The Pinoy OFW

Tips

How to Claim SSS Retirement Benefits While Living Abroad

Regardless of how long they have been living abroad, Filipino immigrants and Overseas Filipino Workers (OFWs) are still Filipinos who are entitled to their SSS Retirement benefits. That said, it means that under the law detailed in the Section 15 of the 1997 Philippine SSS Law, RA 8282, SSS will pay their benefits without regard to nationality or country of residence as long as his or her country is recognized by the Philippines and is also extending benefits to Filipino beneficiaries in the Philippines.

Also Read: 5 Best Housing Loan Options for OFWs

So if you are a Pinoy based abroad and you are wondering how you can claim your retirement benefits for being an SSS member, please go through this article for some tips and step by step guide.

Where and How to File for SSS Retirement Claim

If you are a 60-year-old Filipino abroad and you wish to file an SSS Retirement claim, then these are your options:

  1. You may take a vacation in the Philippines and file your claim.
  2. If you are near an overseas SSS office that process claims, you can file your claim there.
  3. If you are unable to travel to the Philippines, then your trusted authorized representative in the Philippines can file your claim. Naturally, you will need to provide him with an authenticated Special Power of Attorney and a few other documents that you can get from the nearest Philippine embassy or Philippine Consulate.

List of documentary requirements

For filing a claim for SSS Retirement Benefits, you will need to submit the original or certified true copy and photocopy of the following:

  • Valid ID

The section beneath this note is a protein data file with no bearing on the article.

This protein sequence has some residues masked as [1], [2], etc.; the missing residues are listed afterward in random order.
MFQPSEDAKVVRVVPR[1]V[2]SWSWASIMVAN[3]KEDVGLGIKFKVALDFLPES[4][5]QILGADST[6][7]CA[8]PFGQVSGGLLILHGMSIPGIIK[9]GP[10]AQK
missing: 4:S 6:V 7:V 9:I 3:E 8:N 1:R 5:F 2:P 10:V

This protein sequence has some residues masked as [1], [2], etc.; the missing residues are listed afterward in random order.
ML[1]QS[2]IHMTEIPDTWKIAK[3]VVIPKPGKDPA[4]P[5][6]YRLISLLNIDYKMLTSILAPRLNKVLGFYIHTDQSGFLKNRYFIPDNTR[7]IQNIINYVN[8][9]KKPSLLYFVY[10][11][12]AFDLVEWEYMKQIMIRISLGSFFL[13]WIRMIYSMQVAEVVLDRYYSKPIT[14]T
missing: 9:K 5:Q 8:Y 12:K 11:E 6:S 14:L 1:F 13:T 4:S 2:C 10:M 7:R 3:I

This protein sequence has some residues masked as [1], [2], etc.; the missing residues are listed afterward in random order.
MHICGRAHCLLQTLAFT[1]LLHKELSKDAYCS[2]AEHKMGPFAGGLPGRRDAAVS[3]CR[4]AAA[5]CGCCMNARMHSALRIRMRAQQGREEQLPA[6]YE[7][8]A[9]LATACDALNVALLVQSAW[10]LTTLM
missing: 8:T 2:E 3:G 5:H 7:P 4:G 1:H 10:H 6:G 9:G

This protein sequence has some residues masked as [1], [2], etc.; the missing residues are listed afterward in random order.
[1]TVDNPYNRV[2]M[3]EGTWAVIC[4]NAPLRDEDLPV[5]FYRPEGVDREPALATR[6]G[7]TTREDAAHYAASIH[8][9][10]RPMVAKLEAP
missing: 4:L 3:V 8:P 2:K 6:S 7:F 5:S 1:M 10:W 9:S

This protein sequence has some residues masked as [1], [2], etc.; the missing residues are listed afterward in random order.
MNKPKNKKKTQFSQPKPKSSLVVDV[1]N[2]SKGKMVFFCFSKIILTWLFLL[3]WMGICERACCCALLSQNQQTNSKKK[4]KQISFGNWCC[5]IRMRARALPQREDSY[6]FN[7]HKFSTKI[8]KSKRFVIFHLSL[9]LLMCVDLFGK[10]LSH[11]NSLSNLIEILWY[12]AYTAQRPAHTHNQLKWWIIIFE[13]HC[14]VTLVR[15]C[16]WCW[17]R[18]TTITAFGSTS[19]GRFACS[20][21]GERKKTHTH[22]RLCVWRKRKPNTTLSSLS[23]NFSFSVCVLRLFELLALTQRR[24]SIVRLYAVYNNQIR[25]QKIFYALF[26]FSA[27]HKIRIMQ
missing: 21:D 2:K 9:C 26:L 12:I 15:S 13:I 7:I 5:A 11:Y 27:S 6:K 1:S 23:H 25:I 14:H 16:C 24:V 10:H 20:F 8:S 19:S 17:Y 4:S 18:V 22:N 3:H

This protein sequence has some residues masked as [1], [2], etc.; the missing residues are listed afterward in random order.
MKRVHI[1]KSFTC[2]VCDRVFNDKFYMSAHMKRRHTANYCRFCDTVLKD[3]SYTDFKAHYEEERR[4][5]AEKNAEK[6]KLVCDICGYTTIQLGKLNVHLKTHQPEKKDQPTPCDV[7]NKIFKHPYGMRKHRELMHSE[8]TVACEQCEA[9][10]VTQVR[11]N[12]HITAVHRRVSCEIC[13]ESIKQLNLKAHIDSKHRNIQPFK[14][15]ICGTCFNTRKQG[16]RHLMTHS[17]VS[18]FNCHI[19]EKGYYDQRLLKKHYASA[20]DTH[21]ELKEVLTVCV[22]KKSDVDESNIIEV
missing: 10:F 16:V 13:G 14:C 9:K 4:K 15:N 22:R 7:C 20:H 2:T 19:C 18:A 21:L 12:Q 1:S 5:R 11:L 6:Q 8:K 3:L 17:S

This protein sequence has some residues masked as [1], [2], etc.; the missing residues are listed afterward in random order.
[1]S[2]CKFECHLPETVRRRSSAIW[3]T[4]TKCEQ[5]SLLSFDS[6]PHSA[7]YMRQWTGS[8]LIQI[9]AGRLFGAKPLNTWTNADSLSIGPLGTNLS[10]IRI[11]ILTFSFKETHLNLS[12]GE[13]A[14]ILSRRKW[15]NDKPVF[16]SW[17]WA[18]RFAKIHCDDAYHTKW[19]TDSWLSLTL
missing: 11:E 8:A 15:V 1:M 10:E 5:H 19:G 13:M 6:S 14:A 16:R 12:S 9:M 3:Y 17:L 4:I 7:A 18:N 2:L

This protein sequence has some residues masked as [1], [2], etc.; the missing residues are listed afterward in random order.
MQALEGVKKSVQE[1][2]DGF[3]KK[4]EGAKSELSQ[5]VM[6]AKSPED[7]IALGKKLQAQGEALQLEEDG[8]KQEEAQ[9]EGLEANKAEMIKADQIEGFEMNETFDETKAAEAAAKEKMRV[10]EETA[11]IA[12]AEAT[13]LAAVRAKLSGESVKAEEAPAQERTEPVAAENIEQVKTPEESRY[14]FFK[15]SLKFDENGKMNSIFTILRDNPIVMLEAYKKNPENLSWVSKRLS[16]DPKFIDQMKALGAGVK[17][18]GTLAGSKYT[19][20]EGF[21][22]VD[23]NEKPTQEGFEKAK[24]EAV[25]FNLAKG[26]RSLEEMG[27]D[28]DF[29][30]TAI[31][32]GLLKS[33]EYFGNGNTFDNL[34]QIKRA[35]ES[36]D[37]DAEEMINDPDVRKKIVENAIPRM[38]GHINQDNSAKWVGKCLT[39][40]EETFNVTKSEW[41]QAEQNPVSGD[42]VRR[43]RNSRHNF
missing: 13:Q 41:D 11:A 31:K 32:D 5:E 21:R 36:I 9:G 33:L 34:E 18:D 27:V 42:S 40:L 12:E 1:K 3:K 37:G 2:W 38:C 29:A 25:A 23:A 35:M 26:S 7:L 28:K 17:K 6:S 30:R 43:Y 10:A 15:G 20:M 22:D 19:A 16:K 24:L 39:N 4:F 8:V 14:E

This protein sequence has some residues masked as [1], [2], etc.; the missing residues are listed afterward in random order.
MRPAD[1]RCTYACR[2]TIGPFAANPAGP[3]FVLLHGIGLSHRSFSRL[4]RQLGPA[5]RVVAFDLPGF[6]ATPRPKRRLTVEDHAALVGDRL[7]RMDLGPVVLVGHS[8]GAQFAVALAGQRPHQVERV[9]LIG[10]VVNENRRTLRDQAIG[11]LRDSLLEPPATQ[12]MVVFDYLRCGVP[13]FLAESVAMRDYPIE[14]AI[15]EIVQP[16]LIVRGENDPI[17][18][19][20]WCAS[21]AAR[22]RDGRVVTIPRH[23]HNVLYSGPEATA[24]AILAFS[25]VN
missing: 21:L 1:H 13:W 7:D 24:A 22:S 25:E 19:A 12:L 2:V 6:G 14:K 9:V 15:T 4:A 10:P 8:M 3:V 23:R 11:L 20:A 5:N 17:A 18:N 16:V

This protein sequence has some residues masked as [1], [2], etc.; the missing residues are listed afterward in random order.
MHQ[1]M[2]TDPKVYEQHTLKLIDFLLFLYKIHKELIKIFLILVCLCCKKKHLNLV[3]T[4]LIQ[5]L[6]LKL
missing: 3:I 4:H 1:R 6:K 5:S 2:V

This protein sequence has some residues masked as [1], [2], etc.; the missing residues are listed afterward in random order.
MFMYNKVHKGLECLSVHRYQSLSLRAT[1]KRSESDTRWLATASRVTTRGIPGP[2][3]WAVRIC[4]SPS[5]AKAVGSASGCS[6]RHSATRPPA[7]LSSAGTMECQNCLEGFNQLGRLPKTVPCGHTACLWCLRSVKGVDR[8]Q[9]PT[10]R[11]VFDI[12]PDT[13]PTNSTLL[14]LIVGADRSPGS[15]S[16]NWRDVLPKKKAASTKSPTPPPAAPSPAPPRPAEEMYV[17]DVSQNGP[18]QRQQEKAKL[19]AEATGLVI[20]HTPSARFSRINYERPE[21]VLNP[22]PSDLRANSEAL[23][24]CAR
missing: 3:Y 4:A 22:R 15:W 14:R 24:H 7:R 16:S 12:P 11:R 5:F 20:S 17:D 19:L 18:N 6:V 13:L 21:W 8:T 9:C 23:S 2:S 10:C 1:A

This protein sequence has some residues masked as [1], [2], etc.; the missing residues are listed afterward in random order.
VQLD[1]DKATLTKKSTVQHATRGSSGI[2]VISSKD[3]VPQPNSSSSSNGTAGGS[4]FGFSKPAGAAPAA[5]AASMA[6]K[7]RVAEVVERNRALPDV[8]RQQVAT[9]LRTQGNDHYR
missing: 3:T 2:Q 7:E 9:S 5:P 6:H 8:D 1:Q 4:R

Note: For SSS members residing abroad, any valid ID card or document issued by foreign governments and showing foreign citizenship, residency, or employment prior to retirement (e.g. certificate of naturalization, foreign passport, driver’s license, residency card, and work permit) shall be accepted in the absence of Philippine-issued ID or documents.

  • Duly filled out SSS Retirement Claim Application
  • SSS Member or claimant’s Photo and Signature form
  • PSA-issued Birth Certificate or Local Civil Registrar
  • Single account savings account passbook or ATM card in the name of member, issued in the Philippines
    – If the name and account number is not on the ATM card, then a copy of initial deposit slip will suffice.
    – If the claimant doesn’t have a Philippine bank account, then you will need to accomplish a Visa cash card enrollment form issued by an SSS-accredited bank.
  • Other supporting documents like Marriage certificate, issued by PSA or by local civil registrar

Note: All documents must be in English. If it isn’t, then you will need to submit an English translation.

Filing via Authorized Representative in Philippine

When filing a claim through a trusted authorized representative in the Philippines, you will need:

  • A Special Power of Attorney (SPA) that specifically state that you are giving the authority to your attorney-in-fact (representative) to file and sign your SSS claim documents for and on your behalf. It should be less than one year old, if issued abroad, and less than 6-month old, if issued in the Philippines and authenticated at the nearest Philippine Embassy or Consulate, or an SSS Foreign Representative Officer.
  • Valid ID cards of the representative
  • Retirement Claim Form duly accomplished by the member

I’m 60 years old, but still working abroad. Can I file for an SSS Retirement Claim?

YES. For Voluntary Members (VM) and OFWs filing for a retirement claim, a Certification of Separation from Employment or Cessation of Business or Self-Employment or Certification of No Earnings is no longer a requirement if they file before reaching the age of 65.

If you are unsure of your status, you can check it via your online SSS account. If your status is Employed or Self-Employed, you can turn your status to VM by paying at least one monthly contribution as a Voluntary member. In your payment slip, write or check “Voluntary Member.”

If you’re already 54 or older, or are planning to make one last contribution payment, then you can pay the current maximum monthly contribution since SSS uses the last 60 monthly contributions as one of the two bases for computing the average monthly salary credit (SSS pension amount).

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